The Weight of the Past in Franco-British Relations

Lead Research Organisation: University of Glasgow
Department Name: School of Humanities


Historical themes have long been prominent in the rhetoric and reality of Franco-British relations. Britain and France have been at peace for more than two centuries. Yet official and public discourse in both countries is saturated with backward-looking references to past national glory and 'natural' rivalry. The recent EU referendum in the UK is a case in point. Surprisingly, there is no systematic study of the role of representations of the past in Franco-British relations. To what extent have such representations shaped the conceptual horizons of policy-makers? What role have preoccupations with the present and the future played in the way the past has been used in policy debates? Has a preoccupation with history undermined co-operation between these two key European states?

The proposed research addresses these questions in the first detailed archival investigation of the 'weight of the past' in Franco-British relations. We will engage systematically with current and former policy practitioners and civil society (third sector) stakeholders to draw on their expertise and disseminate our research findings widely in government and public spheres.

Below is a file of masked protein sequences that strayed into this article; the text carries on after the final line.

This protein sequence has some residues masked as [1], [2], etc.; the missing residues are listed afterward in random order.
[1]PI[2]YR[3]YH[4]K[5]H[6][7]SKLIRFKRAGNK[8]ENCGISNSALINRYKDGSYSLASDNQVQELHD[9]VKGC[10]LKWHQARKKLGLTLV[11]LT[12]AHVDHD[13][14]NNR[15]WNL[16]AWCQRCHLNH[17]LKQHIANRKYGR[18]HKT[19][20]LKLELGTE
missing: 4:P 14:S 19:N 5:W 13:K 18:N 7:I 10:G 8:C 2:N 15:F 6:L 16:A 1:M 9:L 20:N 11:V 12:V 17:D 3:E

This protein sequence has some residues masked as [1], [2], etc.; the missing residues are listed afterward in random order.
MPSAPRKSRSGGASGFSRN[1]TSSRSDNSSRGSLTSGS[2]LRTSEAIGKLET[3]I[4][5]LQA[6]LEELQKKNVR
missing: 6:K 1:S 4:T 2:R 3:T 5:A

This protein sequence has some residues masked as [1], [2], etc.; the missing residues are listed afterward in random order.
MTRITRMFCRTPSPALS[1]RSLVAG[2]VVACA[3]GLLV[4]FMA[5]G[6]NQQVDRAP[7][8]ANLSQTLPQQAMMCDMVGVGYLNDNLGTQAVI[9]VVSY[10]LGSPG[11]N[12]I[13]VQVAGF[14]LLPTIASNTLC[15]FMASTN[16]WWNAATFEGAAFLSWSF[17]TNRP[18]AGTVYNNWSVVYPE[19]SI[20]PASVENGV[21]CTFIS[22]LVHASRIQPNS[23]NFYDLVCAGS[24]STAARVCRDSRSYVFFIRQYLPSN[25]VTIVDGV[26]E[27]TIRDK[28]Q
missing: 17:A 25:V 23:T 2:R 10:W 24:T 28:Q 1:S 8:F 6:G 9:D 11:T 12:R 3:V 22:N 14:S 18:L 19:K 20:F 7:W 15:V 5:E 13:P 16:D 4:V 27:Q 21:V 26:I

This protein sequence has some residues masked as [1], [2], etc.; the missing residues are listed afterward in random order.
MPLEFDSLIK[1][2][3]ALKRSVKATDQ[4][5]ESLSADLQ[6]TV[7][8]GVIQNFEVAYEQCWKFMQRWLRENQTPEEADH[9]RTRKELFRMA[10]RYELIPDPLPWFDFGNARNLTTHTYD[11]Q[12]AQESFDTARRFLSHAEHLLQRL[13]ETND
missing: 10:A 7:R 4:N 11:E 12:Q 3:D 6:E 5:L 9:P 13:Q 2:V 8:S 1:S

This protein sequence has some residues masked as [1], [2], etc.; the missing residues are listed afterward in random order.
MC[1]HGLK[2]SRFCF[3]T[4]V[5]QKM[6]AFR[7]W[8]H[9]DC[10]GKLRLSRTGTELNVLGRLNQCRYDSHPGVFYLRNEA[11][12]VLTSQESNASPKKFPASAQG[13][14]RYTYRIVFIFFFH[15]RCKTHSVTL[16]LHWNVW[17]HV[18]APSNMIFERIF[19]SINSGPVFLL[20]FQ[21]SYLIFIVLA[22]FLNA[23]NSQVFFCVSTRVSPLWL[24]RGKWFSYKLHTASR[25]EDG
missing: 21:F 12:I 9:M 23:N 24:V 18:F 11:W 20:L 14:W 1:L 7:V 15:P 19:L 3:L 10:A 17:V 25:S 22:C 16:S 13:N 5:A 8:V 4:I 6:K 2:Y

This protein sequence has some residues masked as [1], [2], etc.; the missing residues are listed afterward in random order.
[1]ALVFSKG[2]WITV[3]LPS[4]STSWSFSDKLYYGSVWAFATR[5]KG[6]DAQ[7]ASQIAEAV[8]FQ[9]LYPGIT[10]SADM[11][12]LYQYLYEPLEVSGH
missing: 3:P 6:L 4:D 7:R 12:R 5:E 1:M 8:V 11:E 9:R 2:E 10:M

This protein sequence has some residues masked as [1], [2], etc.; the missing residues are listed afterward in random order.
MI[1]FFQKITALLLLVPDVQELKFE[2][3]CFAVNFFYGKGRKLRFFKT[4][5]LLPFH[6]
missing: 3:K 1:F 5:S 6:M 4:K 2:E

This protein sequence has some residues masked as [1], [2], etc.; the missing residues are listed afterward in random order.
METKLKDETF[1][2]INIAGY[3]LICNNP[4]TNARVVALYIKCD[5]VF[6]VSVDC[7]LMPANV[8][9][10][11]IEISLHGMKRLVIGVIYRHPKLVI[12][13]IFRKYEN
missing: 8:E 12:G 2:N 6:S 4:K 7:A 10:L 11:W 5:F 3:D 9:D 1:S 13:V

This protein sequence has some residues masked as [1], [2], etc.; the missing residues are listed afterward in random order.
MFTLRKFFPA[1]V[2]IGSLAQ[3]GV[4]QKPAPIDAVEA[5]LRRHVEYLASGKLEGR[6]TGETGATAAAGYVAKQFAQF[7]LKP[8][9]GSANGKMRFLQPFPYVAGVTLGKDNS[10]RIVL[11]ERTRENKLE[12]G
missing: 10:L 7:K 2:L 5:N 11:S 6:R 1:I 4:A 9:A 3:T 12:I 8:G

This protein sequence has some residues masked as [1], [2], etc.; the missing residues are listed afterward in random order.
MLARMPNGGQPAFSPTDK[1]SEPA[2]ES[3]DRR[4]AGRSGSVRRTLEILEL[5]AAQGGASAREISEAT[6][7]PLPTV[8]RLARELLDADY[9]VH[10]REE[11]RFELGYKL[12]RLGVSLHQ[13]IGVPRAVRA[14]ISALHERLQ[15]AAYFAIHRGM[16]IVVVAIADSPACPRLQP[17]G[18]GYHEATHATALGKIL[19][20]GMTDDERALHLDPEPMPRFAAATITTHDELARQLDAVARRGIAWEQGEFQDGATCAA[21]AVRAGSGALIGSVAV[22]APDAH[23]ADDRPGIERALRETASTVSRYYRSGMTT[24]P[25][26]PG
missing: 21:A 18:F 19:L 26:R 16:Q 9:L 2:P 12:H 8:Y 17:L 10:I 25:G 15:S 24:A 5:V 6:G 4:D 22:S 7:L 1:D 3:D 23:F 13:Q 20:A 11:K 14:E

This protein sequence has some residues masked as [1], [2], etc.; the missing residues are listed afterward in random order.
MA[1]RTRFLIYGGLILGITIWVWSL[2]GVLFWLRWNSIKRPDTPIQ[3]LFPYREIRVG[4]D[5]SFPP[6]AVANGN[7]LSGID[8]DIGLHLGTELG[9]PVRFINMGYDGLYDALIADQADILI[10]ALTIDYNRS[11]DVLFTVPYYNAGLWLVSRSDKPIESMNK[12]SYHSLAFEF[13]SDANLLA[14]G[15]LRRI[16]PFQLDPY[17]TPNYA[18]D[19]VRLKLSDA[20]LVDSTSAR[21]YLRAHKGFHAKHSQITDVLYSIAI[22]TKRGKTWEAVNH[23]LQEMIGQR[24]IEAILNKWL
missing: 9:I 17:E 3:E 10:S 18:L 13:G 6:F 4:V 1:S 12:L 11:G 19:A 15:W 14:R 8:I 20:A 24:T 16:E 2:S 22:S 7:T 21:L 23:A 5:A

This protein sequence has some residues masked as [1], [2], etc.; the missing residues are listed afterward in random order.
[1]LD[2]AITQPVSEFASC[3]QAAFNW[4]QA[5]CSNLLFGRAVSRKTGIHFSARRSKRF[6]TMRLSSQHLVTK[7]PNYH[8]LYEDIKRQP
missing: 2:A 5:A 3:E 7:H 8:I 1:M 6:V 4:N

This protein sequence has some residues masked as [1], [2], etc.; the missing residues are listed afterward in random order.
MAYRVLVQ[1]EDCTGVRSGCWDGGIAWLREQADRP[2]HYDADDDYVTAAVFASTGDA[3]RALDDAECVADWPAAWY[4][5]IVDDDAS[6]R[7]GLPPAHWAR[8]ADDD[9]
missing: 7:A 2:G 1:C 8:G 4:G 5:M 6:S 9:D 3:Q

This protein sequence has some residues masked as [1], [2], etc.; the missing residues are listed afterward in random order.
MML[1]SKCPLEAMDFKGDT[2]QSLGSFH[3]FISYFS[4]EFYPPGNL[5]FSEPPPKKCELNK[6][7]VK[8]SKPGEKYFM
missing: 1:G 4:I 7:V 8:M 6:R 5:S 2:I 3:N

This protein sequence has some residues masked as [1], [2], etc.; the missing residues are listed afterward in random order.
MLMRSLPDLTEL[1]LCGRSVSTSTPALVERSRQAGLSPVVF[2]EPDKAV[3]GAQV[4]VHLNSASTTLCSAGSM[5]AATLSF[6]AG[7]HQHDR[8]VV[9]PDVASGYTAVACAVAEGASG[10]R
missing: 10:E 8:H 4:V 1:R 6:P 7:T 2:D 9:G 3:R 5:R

The investigators will deploy an innovative research strategy based on new approaches in international history, historical culture and memory studies. The research will draw on richly varied archival and published sources in France and the UK. To maximise the breadth and depth of the research, we will work with leading international scholars who will attend project events and contribute their research to our final Project Conference. Proceedings will be published as a special issue of Diplomacy & Statecraft. The Investigators will co-author a research monograph ('The Weight of the Past in Franco-British Relations since 1815'), publish seven articles in leading peer-reviewed journals and give multiple conference papers. The result will be a substantial body of published work providing new perspectives on Franco-British relations and offering a new methodological template for studying the history of international relations.

The Project's Research and Impact Strategies are mutually reinforcing. They will maximise impact by linking it closely to research, while ensuring that research is informed at every stage by practitioner expertise. This will be achieved in cooperation with Project Partners including the Royal United Services Institute (RUSI), the UK Embassy, Paris, the UK Ministry of Defence and the Franco-British Council. Other Collaborators include the French Defence Ministry, the French Embassy, London, the UK Foreign and Commonwealth Office and The National Archives (TNA).